Monday is Milton Friedman Day.
At 2 p.m. a memorial service will be held at the University of Chicago, where Friedman taught for so many years.
In New York City I'll join a Manhattan Institute seminar to celebrate the man The Economist called "the most influential economist of the second half of the 20th Century ... possibly of all of it."
That magazine will host a web discussion on Friedman's contributions to economics beginning tomorrow and going through Monday.
A "Day of National Debate" about Friedman's work will be held at universities, and free-market think tanks throughout America will hold events.
There will even be a "Challenge the Status Quo" video contest in honor of Friedman on YouTube.
Finally, on Monday evening, PBS will premier a documentary about Friedman titled "The Power of Choice," produced by Free to Choose Media.
It's a fitting tribute to a man who did more than anyone to remind the world that individual freedom matters.
Friedman won the Nobel Prize in 1976 for his technical work in consumption analysis and monetary theory. But his real impact came through his popular writings in books and magazines. The consummate public intellectual -- clear, concise, and congenial -- Friedman taught millions worldwide about the virtues of the free market and individual liberty. When communism fell in the Soviet bloc, a new generation of Friedman-inspired activists and intellectuals were ready to implement his message of less government and more freedom.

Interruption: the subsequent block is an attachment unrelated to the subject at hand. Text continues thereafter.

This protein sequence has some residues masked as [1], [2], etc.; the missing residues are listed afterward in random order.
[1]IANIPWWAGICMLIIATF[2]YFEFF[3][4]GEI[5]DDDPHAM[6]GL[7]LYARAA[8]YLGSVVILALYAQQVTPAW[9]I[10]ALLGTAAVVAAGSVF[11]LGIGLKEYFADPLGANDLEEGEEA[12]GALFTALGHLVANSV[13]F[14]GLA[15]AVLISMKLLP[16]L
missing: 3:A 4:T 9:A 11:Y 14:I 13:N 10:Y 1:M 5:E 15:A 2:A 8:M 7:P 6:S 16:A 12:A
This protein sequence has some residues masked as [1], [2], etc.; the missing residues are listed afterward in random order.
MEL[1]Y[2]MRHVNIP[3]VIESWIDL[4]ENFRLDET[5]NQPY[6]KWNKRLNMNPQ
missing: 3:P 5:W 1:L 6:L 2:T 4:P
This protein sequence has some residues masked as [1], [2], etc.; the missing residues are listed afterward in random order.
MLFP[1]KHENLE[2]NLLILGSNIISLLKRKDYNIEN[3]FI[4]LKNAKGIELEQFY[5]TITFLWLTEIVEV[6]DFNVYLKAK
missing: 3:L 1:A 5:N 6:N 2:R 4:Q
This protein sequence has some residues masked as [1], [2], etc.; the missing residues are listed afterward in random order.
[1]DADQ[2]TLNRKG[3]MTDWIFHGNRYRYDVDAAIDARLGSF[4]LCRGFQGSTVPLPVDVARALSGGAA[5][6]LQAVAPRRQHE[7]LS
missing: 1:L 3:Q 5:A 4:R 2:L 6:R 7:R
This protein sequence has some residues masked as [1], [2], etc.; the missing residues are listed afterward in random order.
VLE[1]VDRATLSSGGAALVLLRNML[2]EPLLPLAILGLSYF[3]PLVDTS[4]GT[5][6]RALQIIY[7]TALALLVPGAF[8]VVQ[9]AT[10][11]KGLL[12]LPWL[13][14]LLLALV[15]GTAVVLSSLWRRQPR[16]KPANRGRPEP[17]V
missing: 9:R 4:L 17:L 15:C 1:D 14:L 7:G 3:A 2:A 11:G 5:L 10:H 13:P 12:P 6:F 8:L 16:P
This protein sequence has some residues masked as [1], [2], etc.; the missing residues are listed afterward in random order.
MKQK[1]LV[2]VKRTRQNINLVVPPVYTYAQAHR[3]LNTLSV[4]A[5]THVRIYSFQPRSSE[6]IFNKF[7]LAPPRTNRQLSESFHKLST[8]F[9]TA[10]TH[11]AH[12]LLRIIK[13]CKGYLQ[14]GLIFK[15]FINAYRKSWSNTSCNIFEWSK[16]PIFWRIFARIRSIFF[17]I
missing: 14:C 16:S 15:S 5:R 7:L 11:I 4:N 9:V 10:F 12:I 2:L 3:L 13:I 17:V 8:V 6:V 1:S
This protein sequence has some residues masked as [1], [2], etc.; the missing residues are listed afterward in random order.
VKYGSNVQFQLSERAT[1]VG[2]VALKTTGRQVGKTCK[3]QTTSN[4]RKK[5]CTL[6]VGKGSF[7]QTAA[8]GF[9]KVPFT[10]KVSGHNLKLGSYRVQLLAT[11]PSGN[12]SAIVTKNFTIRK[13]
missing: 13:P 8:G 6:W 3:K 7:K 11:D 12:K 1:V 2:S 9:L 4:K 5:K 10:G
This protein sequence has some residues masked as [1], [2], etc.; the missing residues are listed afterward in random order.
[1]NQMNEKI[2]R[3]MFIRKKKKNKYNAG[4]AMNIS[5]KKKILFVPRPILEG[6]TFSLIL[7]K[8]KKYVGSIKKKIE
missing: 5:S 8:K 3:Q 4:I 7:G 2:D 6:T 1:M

As you'll see in the documentary, Friedman was the furthest thing from a stuffy academic. With his impish smile and sparking eyes, he lucidly debunked the once-reigning idea that government regulators know best.His interests were not narrowly focused on economics. He pointed out the folly of the government's so-called "war on drugs." His ideas helped create the school-voucher movement. And when the Vietnam war raged in the 1960s and early 1970s, no one argued more eloquently for ending the draft, and he helped bring about the all-volunteer army.
But you probably know all that. You may be less aware of how brilliantly Milton Friedman made the case for freedom in plain English. Here are samples from Reason magazine:
"The case for free enterprise, for competition, is that it's the only system that will keep the capitalists from having too much power. ... The virtue of free enterprise capitalism is that it sets one businessman against another, and it's a most effective device for control."
"[S]tate laws requiring people who ride motorcycles to wear helmets ... is the best litmus paper to distinguish true believers in individualism ... because the person riding the motorcycle is risking only his own life. He may be a fool to drive that motorcycle without a helmet, but part of freedom ... is the freedom to be a fool."
"Many people complain about government waste, but I welcome it. ... [W]aste brings home to the public at large the fact that government is not an efficient and effective instrument for achieving its objectives. One of the great causes for hope is a growing disillusionment with the idea that government is the all-wise, all-powerful big brother who can solve every problem that comes along."
"Empowering parents would generate a competitive education market, which would lead to a burst of innovation and improvement, as competition has done in so many other areas. There's nothing that would do so much to avoid the danger of a two-tiered society, of a class-based society ... "
The cause of liberty will miss Milton Friedman.